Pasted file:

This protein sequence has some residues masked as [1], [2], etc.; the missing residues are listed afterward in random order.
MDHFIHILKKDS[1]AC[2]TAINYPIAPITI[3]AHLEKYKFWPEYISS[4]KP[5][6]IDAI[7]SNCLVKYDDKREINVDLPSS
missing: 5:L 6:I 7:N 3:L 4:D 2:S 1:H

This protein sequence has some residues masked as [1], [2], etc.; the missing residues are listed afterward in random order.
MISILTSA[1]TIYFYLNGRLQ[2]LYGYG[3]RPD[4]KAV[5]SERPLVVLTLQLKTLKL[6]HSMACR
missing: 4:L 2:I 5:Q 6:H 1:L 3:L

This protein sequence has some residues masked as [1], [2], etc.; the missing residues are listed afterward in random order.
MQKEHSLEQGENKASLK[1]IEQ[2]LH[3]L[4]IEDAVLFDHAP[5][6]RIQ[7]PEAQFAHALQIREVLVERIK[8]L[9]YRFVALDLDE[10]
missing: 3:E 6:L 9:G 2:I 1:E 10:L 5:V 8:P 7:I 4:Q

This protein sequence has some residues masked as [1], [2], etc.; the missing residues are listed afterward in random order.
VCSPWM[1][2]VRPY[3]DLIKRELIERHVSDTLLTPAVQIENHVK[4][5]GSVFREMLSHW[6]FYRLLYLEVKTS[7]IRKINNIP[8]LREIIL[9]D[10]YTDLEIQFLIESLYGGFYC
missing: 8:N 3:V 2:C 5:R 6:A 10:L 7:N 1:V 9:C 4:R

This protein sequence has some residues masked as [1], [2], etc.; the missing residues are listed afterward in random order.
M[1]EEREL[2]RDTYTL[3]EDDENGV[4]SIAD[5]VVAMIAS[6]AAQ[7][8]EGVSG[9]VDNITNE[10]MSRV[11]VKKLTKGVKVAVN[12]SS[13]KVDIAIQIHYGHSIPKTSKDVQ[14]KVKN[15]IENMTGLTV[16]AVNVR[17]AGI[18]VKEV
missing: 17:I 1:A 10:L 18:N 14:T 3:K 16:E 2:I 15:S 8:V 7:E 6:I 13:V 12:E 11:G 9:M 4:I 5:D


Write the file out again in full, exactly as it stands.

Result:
This protein sequence has some residues masked as [1], [2], etc.; the missing residues are listed afterward in random order.
MDHFIHILKKDS[1]AC[2]TAINYPIAPITI[3]AHLEKYKFWPEYISS[4]KP[5][6]IDAI[7]SNCLVKYDDKREINVDLPSS
missing: 5:L 6:I 7:N 3:L 4:D 2:S 1:H

This protein sequence has some residues masked as [1], [2], etc.; the missing residues are listed afterward in random order.
MISILTSA[1]TIYFYLNGRLQ[2]LYGYG[3]RPD[4]KAV[5]SERPLVVLTLQLKTLKL[6]HSMACR
missing: 4:L 2:I 5:Q 6:H 1:L 3:L

This protein sequence has some residues masked as [1], [2], etc.; the missing residues are listed afterward in random order.
MQKEHSLEQGENKASLK[1]IEQ[2]LH[3]L[4]IEDAVLFDHAP[5][6]RIQ[7]PEAQFAHALQIREVLVERIK[8]L[9]YRFVALDLDE[10]
missing: 3:E 6:L 9:G 2:I 1:E 10:L 5:V 8:P 7:I 4:Q

This protein sequence has some residues masked as [1], [2], etc.; the missing residues are listed afterward in random order.
VCSPWM[1][2]VRPY[3]DLIKRELIERHVSDTLLTPAVQIENHVK[4][5]GSVFREMLSHW[6]FYRLLYLEVKTS[7]IRKINNIP[8]LREIIL[9]D[10]YTDLEIQFLIESLYGGFYC
missing: 8:N 3:V 2:C 5:R 6:A 10:L 7:N 1:V 9:C 4:R

This protein sequence has some residues masked as [1], [2], etc.; the missing residues are listed afterward in random order.
M[1]EEREL[2]RDTYTL[3]EDDENGV[4]SIAD[5]VVAMIAS[6]AAQ[7][8]EGVSG[9]VDNITNE[10]MSRV[11]VKKLTKGVKVAVN[12]SS[13]KVDIAIQIHYGHSIPKTSKDVQ[14]KVKN[15]IENMTGLTV[16]AVNVR[17]AGI[18]VKEV
missing: 17:I 1:A 10:L 18:N 14:T 3:K 16:E 2:I 15:S 8:V 7:E 6:I 13:V 12:E 11:G 9:M 4:I 5:D